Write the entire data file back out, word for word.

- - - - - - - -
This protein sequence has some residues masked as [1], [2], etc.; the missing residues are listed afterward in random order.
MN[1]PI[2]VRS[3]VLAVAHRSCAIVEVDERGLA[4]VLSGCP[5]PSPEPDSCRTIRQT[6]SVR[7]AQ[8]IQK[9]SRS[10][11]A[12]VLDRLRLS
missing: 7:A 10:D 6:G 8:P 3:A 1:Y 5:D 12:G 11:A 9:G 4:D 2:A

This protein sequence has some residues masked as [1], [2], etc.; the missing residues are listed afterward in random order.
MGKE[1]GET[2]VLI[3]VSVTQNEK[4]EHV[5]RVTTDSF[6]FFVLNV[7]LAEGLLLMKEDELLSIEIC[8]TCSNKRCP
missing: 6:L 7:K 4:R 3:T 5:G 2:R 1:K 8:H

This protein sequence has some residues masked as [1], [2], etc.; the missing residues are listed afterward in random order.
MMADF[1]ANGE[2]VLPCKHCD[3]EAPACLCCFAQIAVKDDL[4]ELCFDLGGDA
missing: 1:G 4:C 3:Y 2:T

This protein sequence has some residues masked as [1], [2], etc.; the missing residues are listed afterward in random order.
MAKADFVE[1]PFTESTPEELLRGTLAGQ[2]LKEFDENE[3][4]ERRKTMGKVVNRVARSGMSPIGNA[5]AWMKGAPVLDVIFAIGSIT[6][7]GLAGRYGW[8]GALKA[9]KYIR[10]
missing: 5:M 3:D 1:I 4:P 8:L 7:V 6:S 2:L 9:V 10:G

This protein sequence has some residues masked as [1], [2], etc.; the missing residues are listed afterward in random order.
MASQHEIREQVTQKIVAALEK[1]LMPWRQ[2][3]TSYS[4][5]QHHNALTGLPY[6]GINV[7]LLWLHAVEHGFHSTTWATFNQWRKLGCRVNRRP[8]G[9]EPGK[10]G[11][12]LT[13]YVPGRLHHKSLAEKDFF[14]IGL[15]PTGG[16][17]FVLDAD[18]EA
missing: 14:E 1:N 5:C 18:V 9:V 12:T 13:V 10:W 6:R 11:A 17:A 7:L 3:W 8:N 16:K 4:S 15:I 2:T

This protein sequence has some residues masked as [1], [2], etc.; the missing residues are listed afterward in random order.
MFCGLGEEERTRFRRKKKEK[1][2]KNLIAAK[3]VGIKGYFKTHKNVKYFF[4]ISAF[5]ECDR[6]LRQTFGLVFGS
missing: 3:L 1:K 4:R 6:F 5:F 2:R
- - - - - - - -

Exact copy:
This protein sequence has some residues masked as [1], [2], etc.; the missing residues are listed afterward in random order.
MN[1]PI[2]VRS[3]VLAVAHRSCAIVEVDERGLA[4]VLSGCP[5]PSPEPDSCRTIRQT[6]SVR[7]AQ[8]IQK[9]SRS[10][11]A[12]VLDRLRLS
missing: 7:A 10:D 6:G 8:P 3:A 1:Y 5:D 12:G 11:A 9:G 4:D 2:A

This protein sequence has some residues masked as [1], [2], etc.; the missing residues are listed afterward in random order.
MGKE[1]GET[2]VLI[3]VSVTQNEK[4]EHV[5]RVTTDSF[6]FFVLNV[7]LAEGLLLMKEDELLSIEIC[8]TCSNKRCP
missing: 6:L 7:K 4:R 3:T 5:G 2:R 1:K 8:H

This protein sequence has some residues masked as [1], [2], etc.; the missing residues are listed afterward in random order.
MMADF[1]ANGE[2]VLPCKHCD[3]EAPACLCCFAQIAVKDDL[4]ELCFDLGGDA
missing: 1:G 4:C 3:Y 2:T

This protein sequence has some residues masked as [1], [2], etc.; the missing residues are listed afterward in random order.
MAKADFVE[1]PFTESTPEELLRGTLAGQ[2]LKEFDENE[3][4]ERRKTMGKVVNRVARSGMSPIGNA[5]AWMKGAPVLDVIFAIGSIT[6][7]GLAGRYGW[8]GALKA[9]KYIR[10]
missing: 5:M 3:D 1:I 4:P 8:L 7:V 6:S 2:L 9:V 10:G

This protein sequence has some residues masked as [1], [2], etc.; the missing residues are listed afterward in random order.
MASQHEIREQVTQKIVAALEK[1]LMPWRQ[2][3]TSYS[4][5]QHHNALTGLPY[6]GINV[7]LLWLHAVEHGFHSTTWATFNQWRKLGCRVNRRP[8]G[9]EPGK[10]G[11][12]LT[13]YVPGRLHHKSLAEKDFF[14]IGL[15]PTGG[16][17]FVLDAD[18]EA
missing: 14:E 1:N 5:C 18:V 9:V 12:T 13:V 10:W 6:R 11:A 17:A 7:L 3:W 8:N 16:K 4:S 15:I 2:T

This protein sequence has some residues masked as [1], [2], etc.; the missing residues are listed afterward in random order.
MFCGLGEEERTRFRRKKKEK[1][2]KNLIAAK[3]VGIKGYFKTHKNVKYFF[4]ISAF[5]ECDR[6]LRQTFGLVFGS
missing: 3:L 1:K 4:R 6:F 5:F 2:R